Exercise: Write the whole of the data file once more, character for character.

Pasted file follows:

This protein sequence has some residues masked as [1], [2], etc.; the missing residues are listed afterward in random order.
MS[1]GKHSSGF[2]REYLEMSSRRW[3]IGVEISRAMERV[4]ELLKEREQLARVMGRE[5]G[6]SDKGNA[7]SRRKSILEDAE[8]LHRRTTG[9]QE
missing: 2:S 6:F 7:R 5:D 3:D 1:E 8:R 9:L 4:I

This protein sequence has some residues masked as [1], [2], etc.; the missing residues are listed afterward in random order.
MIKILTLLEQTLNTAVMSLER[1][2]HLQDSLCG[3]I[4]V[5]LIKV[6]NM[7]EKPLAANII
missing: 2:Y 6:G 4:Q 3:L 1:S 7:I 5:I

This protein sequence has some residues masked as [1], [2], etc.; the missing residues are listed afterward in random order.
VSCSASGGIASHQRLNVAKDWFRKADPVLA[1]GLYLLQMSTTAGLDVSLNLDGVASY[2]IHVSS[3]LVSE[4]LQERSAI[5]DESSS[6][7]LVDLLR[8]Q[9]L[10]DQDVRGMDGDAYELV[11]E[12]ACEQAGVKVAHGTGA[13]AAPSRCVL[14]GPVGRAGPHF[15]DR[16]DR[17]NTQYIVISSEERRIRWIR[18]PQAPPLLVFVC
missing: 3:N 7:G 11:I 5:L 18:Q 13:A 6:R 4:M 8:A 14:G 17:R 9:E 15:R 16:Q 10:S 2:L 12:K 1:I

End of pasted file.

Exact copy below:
This protein sequence has some residues masked as [1], [2], etc.; the missing residues are listed afterward in random order.
MS[1]GKHSSGF[2]REYLEMSSRRW[3]IGVEISRAMERV[4]ELLKEREQLARVMGRE[5]G[6]SDKGNA[7]SRRKSILEDAE[8]LHRRTTG[9]QE
missing: 2:S 6:F 7:R 5:D 3:D 1:E 8:R 9:L 4:I

This protein sequence has some residues masked as [1], [2], etc.; the missing residues are listed afterward in random order.
MIKILTLLEQTLNTAVMSLER[1][2]HLQDSLCG[3]I[4]V[5]LIKV[6]NM[7]EKPLAANII
missing: 2:Y 6:G 4:Q 3:L 1:S 7:I 5:I

This protein sequence has some residues masked as [1], [2], etc.; the missing residues are listed afterward in random order.
VSCSASGGIASHQRLNVAKDWFRKADPVLA[1]GLYLLQMSTTAGLDVSLNLDGVASY[2]IHVSS[3]LVSE[4]LQERSAI[5]DESSS[6][7]LVDLLR[8]Q[9]L[10]DQDVRGMDGDAYELV[11]E[12]ACEQAGVKVAHGTGA[13]AAPSRCVL[14]GPVGRAGPHF[15]DR[16]DR[17]NTQYIVISSEERRIRWIR[18]PQAPPLLVFVC
missing: 3:N 7:G 11:I 5:L 18:Q 13:A 6:R 4:M 8:A 14:G 17:R 9:E 15:R 16:Q 10:S 2:L 12:K 1:I